Pressing for fair play for US family farmers

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Pressing for fair play for US family farmers

WASHINGTON (AP) — The consolidation of the agriculture industry, with dominance by a few major companies, has become a focus of Washington policymakers. It was a key theme of an executive order President Joe Biden issued this summer on competition in the U.S. economy.

Among the concerns is whether small-scale farmers and ranchers are being increasingly hurt.

Rob Larew is president of the National Farmers Union, which advocates for family farmers and rural communities. The Associated Press recently interviewed Larew. This interview was edited for length and clarity.

Q: The meat processing industry appears highly concentrated. Four big companies process about 80% of all beef. What’s the impact on family farmers?

A: Consolidation has virtually eliminated competition in many agricultural markets. The farmer’s share of every dollar consumers spend on food has fallen from 50% in 1952 to less than 16%. A handful of massive plants process most meat. This system is vulnerable to shocks. A fire at a meatpacking plant in Kansas in 2019, the shuttering of many plants during the pandemic and a cyberattack on a major meatpacker have impacted markets, bringing lower prices for farmers and higher prices for consumers.

Q: COVID hit the meat processing industry and its workers hard, with outbreaks at plants and people in crowded conditions getting sick. What should regulators do to bolster the food supply and ensure a more competitive marketplace?

A: Instead of the large, inflexible corporations that dominate our food supply, we need to boost local and regional farm and food systems. The Agriculture Department committed $500 million in July to help build additional meat and poultry processing capacity. USDA also established a new grant program to help smaller-scale plants get certified so they can ship meat and poultry across state lines.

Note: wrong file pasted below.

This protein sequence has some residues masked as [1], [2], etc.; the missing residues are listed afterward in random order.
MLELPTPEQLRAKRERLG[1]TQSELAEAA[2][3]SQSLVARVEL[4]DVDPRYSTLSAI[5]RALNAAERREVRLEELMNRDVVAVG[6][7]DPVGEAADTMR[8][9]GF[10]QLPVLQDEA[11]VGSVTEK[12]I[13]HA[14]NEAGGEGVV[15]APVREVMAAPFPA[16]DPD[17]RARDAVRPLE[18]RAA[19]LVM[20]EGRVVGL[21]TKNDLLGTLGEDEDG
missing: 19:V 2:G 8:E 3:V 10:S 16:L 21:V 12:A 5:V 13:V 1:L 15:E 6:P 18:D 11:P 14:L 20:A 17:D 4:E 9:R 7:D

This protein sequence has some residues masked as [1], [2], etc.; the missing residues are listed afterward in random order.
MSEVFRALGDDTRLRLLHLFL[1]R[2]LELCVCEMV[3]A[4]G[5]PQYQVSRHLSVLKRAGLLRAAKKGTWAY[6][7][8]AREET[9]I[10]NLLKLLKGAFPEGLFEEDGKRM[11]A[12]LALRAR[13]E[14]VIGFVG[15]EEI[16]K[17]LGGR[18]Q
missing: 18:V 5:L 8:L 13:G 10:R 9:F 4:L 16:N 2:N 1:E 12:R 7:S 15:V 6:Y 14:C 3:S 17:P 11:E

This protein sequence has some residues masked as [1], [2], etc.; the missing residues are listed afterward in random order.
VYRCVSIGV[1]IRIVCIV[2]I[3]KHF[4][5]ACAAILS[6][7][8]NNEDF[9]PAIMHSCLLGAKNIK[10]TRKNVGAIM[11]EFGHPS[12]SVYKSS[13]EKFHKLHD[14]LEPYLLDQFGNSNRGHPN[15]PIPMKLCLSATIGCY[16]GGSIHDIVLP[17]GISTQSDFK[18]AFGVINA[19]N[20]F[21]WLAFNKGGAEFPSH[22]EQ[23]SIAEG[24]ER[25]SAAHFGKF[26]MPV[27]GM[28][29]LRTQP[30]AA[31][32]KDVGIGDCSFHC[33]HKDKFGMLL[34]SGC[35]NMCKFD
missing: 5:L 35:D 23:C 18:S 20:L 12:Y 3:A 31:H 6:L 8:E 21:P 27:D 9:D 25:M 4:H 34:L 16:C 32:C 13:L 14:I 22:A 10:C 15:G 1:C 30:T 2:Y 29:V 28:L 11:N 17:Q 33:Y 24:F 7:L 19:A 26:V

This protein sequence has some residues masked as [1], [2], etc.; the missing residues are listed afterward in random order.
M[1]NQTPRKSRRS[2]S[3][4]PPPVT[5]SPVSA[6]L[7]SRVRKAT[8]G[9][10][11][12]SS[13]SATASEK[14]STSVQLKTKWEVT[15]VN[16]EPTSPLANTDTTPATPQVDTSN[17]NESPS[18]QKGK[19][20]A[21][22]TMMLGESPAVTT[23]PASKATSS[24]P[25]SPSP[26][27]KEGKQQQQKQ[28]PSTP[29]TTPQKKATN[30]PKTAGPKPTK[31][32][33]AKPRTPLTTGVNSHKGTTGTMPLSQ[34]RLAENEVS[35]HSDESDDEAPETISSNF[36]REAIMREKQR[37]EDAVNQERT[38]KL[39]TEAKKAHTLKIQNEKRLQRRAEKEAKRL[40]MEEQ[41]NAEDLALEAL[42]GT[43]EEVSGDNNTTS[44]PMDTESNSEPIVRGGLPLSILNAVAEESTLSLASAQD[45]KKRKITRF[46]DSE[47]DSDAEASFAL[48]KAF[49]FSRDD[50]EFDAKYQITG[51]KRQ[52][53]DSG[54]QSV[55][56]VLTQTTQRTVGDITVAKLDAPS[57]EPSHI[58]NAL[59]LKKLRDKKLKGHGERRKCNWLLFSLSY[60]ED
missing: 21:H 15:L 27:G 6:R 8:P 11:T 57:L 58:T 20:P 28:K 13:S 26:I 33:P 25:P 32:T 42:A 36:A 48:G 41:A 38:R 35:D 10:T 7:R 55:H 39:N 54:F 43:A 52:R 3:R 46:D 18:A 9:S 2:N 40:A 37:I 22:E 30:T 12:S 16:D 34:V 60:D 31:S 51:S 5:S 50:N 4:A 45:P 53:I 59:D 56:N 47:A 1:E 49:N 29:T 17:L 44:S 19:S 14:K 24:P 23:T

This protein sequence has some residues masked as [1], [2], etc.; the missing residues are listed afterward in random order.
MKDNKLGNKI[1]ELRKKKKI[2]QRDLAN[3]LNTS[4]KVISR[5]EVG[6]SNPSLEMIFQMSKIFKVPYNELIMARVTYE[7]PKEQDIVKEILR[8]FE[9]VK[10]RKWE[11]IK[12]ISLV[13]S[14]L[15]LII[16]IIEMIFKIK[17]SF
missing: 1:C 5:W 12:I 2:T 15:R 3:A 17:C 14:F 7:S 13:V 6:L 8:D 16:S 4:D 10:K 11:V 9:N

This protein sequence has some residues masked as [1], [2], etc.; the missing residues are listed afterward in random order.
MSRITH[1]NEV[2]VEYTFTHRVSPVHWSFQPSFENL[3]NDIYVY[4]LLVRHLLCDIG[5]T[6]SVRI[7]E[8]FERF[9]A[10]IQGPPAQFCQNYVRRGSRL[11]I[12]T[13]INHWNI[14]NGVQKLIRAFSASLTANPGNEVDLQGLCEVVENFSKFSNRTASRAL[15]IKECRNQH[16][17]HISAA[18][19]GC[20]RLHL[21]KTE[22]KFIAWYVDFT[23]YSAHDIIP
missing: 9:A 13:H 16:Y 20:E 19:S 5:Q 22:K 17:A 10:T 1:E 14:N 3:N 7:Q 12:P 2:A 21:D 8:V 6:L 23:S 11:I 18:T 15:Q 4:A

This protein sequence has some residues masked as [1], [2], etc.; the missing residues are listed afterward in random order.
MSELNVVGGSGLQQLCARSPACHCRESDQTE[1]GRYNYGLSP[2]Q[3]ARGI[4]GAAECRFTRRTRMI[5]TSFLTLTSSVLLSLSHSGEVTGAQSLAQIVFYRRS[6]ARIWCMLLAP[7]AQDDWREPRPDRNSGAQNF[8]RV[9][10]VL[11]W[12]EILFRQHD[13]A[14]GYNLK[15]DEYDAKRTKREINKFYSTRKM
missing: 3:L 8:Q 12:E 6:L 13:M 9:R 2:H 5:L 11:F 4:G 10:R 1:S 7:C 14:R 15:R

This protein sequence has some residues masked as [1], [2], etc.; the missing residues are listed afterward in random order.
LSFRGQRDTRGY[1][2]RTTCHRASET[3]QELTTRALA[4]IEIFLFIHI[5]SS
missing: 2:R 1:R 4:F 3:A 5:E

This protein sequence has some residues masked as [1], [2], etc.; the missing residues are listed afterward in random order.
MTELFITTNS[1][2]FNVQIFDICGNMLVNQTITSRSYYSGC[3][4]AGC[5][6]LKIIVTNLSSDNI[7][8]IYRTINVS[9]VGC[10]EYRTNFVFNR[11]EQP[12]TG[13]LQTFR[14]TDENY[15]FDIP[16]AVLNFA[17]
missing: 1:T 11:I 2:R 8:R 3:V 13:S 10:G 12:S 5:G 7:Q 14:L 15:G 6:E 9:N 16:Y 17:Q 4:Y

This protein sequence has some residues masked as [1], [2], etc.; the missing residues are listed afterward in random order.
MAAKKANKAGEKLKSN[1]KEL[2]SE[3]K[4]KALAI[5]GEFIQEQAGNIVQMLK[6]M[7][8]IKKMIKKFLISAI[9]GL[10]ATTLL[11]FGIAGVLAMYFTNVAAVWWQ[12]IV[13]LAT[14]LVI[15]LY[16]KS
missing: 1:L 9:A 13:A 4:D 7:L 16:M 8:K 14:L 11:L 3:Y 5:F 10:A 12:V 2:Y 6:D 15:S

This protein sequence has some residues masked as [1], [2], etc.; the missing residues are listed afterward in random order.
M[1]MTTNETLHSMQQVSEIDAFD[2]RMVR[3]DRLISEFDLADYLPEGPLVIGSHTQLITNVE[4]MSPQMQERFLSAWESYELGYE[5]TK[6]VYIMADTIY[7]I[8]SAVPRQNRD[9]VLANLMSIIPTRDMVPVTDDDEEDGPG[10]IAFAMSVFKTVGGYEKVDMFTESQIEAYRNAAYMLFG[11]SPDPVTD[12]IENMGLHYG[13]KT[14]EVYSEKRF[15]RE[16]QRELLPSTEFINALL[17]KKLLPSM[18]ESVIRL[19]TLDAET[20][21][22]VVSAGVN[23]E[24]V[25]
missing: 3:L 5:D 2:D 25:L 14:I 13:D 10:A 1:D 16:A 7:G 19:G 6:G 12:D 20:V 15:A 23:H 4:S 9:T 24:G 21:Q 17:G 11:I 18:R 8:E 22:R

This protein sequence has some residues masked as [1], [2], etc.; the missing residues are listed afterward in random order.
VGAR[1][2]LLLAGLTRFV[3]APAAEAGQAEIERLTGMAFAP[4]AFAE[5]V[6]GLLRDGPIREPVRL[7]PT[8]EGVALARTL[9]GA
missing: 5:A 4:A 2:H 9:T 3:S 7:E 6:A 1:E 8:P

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The Packers and Stockyards Act, a law intended to protect livestock farmers from unfair practices by meatpackers, must be more strongly enforced. Regulators also must vigorously enforce antitrust laws, and they should review past mergers. If they find anticompetitive effects in mergers that violate the law, those companies should be broken up.

Q: How are consumers affected by the problems with competition?

A: The shuttering of many packing plants due to the pandemic or fire has pushed prices at the grocery store through the roof. And consumers have only the illusion of choice at the store because so many brands are owned by so few corporations.

Q: There are moves to change the rules for “Product of USA” labels on meat. Why is that important?

A: Under current rules, meat can be labeled a “Product of USA” if it’s processed domestically but born, raised or slaughtered in another country. We need mandatory country-of-origin labeling for meat.

First published on: AP

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